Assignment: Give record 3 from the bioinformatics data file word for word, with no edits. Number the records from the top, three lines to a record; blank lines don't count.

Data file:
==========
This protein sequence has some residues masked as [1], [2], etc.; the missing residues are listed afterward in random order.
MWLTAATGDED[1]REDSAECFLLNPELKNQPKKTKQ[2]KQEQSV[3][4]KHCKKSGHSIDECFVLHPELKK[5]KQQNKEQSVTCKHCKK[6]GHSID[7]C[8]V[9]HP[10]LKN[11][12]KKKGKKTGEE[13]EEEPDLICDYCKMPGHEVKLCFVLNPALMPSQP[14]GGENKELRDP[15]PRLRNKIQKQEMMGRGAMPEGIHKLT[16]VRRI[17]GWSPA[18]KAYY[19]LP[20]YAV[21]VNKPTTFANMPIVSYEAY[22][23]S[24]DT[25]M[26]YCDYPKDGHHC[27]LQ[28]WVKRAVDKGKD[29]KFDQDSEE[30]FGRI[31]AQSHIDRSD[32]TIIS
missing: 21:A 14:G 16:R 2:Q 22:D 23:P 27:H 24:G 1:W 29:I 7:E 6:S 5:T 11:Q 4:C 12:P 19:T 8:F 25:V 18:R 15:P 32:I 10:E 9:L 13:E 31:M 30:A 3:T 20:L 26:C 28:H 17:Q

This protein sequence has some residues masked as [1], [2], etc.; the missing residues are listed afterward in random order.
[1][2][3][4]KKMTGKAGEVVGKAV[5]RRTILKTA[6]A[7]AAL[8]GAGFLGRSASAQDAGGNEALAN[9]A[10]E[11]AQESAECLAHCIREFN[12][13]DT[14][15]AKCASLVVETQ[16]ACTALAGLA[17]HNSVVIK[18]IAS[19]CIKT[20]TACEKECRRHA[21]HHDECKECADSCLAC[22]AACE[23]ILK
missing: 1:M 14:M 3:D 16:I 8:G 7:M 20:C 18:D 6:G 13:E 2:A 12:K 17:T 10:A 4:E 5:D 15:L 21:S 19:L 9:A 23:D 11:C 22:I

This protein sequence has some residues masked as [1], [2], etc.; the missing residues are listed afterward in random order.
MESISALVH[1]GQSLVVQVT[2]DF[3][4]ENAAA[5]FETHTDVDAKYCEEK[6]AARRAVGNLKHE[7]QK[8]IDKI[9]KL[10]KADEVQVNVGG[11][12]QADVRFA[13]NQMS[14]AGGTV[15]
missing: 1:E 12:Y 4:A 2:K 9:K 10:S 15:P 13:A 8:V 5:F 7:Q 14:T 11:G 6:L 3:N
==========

This protein sequence has some residues masked as [1], [2], etc.; the missing residues are listed afterward in random order.
MESISALVH[1]GQSLVVQVT[2]DF[3][4]ENAAA[5]FETHTDVDAKYCEEK[6]AARRAVGNLKHE[7]QK[8]IDKI[9]KL[10]KADEVQVNVGG[11][12]QADVRFA[13]NQMS[14]AGGTV[15]
missing: 1:E 12:Y 4:A 2:K 9:K 10:S 15:P 13:A 8:V 5:F 7:Q 14:T 11:G 6:L 3:N